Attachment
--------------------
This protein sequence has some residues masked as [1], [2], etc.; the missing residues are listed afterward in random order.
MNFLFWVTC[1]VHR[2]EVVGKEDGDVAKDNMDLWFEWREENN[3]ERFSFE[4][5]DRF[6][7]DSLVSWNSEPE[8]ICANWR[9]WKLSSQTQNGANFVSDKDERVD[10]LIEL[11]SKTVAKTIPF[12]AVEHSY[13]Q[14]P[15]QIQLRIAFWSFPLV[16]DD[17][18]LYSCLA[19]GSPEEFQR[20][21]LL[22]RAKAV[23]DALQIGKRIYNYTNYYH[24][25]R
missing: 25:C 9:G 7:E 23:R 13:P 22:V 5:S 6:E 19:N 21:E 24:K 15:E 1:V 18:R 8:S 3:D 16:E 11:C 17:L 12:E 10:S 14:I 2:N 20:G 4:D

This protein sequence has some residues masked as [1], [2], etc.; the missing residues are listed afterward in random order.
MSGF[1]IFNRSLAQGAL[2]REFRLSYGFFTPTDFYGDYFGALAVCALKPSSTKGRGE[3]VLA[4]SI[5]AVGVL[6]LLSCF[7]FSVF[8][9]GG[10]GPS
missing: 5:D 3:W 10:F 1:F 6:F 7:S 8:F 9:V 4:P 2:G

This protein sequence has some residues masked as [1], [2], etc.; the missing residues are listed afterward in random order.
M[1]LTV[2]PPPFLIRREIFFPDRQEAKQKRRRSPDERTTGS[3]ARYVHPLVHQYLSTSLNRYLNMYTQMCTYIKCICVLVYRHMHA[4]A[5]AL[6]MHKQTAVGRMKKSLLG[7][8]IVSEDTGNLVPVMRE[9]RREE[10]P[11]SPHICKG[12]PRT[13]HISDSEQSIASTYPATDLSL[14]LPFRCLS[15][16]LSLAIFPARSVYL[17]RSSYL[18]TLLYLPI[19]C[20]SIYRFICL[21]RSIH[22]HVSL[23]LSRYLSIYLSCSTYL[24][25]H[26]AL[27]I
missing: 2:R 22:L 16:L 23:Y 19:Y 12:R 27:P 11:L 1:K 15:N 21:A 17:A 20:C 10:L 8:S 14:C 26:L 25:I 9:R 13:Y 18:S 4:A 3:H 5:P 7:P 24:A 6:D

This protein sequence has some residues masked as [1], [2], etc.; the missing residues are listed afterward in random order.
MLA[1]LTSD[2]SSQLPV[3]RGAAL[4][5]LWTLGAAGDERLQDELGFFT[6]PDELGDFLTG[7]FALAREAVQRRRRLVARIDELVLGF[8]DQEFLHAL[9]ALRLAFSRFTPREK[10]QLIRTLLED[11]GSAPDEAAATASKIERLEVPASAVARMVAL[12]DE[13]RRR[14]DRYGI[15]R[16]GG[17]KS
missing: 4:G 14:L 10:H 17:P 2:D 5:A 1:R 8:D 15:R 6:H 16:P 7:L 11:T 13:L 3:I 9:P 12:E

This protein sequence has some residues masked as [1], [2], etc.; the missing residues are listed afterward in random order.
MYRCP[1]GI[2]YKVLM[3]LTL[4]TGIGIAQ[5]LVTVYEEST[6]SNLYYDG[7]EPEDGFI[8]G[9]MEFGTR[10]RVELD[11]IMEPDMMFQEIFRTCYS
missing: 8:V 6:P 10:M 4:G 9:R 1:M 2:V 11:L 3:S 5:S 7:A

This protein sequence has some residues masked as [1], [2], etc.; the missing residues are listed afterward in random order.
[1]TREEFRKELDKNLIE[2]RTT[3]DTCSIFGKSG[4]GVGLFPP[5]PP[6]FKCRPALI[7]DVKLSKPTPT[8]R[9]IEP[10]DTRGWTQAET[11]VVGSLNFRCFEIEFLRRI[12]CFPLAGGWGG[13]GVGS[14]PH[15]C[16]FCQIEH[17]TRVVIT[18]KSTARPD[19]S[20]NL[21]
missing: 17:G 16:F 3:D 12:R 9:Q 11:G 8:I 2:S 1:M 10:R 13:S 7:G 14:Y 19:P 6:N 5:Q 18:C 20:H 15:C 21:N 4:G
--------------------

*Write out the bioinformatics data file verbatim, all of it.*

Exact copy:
This protein sequence has some residues masked as [1], [2], etc.; the missing residues are listed afterward in random order.
MNFLFWVTC[1]VHR[2]EVVGKEDGDVAKDNMDLWFEWREENN[3]ERFSFE[4][5]DRF[6][7]DSLVSWNSEPE[8]ICANWR[9]WKLSSQTQNGANFVSDKDERVD[10]LIEL[11]SKTVAKTIPF[12]AVEHSY[13]Q[14]P[15]QIQLRIAFWSFPLV[16]DD[17][18]LYSCLA[19]GSPEEFQR[20][21]LL[22]RAKAV[23]DALQIGKRIYNYTNYYH[24][25]R
missing: 25:C 9:G 7:E 23:R 13:P 22:V 5:S 6:E 19:N 21:E 24:K 15:E 1:V 18:R 8:S 3:D 16:E 11:C 17:L 12:E 10:S 14:I 2:N 20:G 4:D

This protein sequence has some residues masked as [1], [2], etc.; the missing residues are listed afterward in random order.
MSGF[1]IFNRSLAQGAL[2]REFRLSYGFFTPTDFYGDYFGALAVCALKPSSTKGRGE[3]VLA[4]SI[5]AVGVL[6]LLSCF[7]FSVF[8][9]GG[10]GPS
missing: 5:D 3:W 10:F 1:F 6:F 7:S 8:F 9:V 4:P 2:G

This protein sequence has some residues masked as [1], [2], etc.; the missing residues are listed afterward in random order.
M[1]LTV[2]PPPFLIRREIFFPDRQEAKQKRRRSPDERTTGS[3]ARYVHPLVHQYLSTSLNRYLNMYTQMCTYIKCICVLVYRHMHA[4]A[5]AL[6]MHKQTAVGRMKKSLLG[7][8]IVSEDTGNLVPVMRE[9]RREE[10]P[11]SPHICKG[12]PRT[13]HISDSEQSIASTYPATDLSL[14]LPFRCLS[15][16]LSLAIFPARSVYL[17]RSSYL[18]TLLYLPI[19]C[20]SIYRFICL[21]RSIH[22]HVSL[23]LSRYLSIYLSCSTYL[24][25]H[26]AL[27]I
missing: 2:R 22:L 16:L 23:Y 19:Y 12:R 27:P 11:L 1:K 15:N 21:A 17:A 20:C 10:L 8:S 14:C 26:L 25:I 9:R 13:Y 18:S 4:A 3:H 5:P 7:P 24:A 6:D

This protein sequence has some residues masked as [1], [2], etc.; the missing residues are listed afterward in random order.
MLA[1]LTSD[2]SSQLPV[3]RGAAL[4][5]LWTLGAAGDERLQDELGFFT[6]PDELGDFLTG[7]FALAREAVQRRRRLVARIDELVLGF[8]DQEFLHAL[9]ALRLAFSRFTPREK[10]QLIRTLLED[11]GSAPDEAAATASKIERLEVPASAVARMVAL[12]DE[13]RRR[14]DRYGI[15]R[16]GG[17]KS
missing: 4:G 14:L 10:H 17:P 2:D 5:A 1:R 8:D 15:R 6:H 16:P 7:L 11:T 13:L 3:I 9:P 12:E

This protein sequence has some residues masked as [1], [2], etc.; the missing residues are listed afterward in random order.
MYRCP[1]GI[2]YKVLM[3]LTL[4]TGIGIAQ[5]LVTVYEEST[6]SNLYYDG[7]EPEDGFI[8]G[9]MEFGTR[10]RVELD[11]IMEPDMMFQEIFRTCYS
missing: 8:V 6:P 10:M 4:G 9:R 1:M 2:V 11:L 3:S 5:S 7:A

This protein sequence has some residues masked as [1], [2], etc.; the missing residues are listed afterward in random order.
[1]TREEFRKELDKNLIE[2]RTT[3]DTCSIFGKSG[4]GVGLFPP[5]PP[6]FKCRPALI[7]DVKLSKPTPT[8]R[9]IEP[10]DTRGWTQAET[11]VVGSLNFRCFEIEFLRRI[12]CFPLAGGWGG[13]GVGS[14]PH[15]C[16]FCQIEH[17]TRVVIT[18]KSTARPD[19]S[20]NL[21]
missing: 17:G 16:F 3:D 12:R 9:Q 11:G 8:I 2:S 1:M 10:R 13:S 7:G 14:Y 19:P 6:N 5:Q 18:C 20:H 15:C 21:N 4:G